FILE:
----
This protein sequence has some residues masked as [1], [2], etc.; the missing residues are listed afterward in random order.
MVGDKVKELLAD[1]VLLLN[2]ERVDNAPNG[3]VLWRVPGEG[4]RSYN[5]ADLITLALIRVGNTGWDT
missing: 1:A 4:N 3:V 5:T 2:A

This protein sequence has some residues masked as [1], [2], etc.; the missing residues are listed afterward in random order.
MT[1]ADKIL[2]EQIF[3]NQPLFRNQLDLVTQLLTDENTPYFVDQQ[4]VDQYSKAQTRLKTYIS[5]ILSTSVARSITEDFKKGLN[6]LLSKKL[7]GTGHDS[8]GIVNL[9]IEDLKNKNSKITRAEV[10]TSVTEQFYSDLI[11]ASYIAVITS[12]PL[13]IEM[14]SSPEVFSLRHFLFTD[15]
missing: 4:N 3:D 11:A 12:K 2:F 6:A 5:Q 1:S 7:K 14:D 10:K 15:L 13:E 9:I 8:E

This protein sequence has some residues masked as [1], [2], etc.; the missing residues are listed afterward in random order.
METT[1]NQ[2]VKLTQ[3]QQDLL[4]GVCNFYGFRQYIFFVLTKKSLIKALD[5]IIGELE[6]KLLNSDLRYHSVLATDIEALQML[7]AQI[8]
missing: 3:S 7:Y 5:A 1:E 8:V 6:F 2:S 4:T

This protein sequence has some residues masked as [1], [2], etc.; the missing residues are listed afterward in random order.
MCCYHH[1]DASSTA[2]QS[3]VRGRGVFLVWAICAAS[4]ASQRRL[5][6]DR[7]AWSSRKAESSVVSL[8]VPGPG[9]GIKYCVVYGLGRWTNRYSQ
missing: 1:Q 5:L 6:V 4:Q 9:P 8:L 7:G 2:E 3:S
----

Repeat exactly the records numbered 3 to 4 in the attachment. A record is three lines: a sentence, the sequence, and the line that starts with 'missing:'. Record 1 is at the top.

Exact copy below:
This protein sequence has some residues masked as [1], [2], etc.; the missing residues are listed afterward in random order.
METT[1]NQ[2]VKLTQ[3]QQDLL[4]GVCNFYGFRQYIFFVLTKKSLIKALD[5]IIGELE[6]KLLNSDLRYHSVLATDIEALQML[7]AQI[8]
missing: 3:S 7:Y 5:A 1:E 8:V 6:F 2:S 4:T

This protein sequence has some residues masked as [1], [2], etc.; the missing residues are listed afterward in random order.
MCCYHH[1]DASSTA[2]QS[3]VRGRGVFLVWAICAAS[4]ASQRRL[5][6]DR[7]AWSSRKAESSVVSL[8]VPGPG[9]GIKYCVVYGLGRWTNRYSQ
missing: 1:Q 5:L 6:V 4:Q 9:P 8:L 7:G 2:E 3:S